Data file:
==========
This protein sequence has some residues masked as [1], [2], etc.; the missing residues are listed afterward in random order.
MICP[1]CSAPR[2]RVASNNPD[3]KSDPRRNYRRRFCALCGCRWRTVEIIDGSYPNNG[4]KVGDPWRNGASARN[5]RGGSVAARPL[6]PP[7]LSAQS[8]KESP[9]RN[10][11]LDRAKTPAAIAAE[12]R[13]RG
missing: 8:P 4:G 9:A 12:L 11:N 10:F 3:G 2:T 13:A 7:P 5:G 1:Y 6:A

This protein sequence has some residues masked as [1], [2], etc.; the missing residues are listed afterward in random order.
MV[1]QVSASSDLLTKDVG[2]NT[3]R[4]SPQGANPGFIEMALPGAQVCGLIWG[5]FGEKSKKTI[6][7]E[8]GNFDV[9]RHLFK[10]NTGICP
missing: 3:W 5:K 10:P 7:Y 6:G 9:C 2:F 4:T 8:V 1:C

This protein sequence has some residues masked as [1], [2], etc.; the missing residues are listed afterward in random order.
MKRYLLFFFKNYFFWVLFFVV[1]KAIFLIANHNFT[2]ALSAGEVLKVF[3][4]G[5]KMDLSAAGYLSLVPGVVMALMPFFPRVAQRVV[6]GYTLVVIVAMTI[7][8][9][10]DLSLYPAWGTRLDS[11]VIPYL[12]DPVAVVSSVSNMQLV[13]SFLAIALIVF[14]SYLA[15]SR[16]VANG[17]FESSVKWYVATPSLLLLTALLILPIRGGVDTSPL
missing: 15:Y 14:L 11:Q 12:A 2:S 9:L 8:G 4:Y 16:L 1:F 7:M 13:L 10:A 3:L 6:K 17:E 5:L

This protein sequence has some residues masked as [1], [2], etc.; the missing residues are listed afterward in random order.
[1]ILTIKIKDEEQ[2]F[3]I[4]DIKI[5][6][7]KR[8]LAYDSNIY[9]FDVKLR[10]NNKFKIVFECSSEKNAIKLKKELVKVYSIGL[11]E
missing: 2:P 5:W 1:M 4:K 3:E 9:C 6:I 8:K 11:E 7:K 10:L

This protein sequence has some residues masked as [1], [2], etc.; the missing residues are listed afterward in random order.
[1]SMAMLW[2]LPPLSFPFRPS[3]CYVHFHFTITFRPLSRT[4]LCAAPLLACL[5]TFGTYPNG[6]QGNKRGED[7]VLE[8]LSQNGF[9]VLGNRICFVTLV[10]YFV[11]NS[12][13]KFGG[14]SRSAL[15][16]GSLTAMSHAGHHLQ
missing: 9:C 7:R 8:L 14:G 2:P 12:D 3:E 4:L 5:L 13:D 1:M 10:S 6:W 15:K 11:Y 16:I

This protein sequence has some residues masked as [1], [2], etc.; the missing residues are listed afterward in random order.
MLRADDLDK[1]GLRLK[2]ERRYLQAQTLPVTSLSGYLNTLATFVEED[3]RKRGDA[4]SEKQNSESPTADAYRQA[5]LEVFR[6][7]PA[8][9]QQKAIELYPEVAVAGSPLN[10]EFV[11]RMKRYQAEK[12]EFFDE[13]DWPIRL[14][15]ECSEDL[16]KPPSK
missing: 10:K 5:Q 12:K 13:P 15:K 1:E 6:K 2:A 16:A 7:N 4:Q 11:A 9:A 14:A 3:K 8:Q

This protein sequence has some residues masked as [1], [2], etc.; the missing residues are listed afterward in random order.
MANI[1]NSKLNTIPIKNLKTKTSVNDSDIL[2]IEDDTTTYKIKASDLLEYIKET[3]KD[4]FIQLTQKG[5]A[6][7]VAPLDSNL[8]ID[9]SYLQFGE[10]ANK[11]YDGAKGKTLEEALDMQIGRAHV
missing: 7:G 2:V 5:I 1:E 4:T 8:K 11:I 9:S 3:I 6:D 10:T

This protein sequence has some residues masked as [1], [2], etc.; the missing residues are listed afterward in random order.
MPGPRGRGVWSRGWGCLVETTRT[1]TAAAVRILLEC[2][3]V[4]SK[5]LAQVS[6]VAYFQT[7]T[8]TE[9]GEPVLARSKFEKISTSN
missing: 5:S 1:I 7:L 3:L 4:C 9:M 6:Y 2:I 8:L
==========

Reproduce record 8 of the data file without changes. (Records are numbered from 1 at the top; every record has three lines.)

This protein sequence has some residues masked as [1], [2], etc.; the missing residues are listed afterward in random order.
MPGPRGRGVWSRGWGCLVETTRT[1]TAAAVRILLEC[2][3]V[4]SK[5]LAQVS[6]VAYFQT[7]T[8]TE[9]GEPVLARSKFEKISTSN
missing: 5:S 1:I 7:L 3:L 4:C 9:M 6:Y 2:I 8:L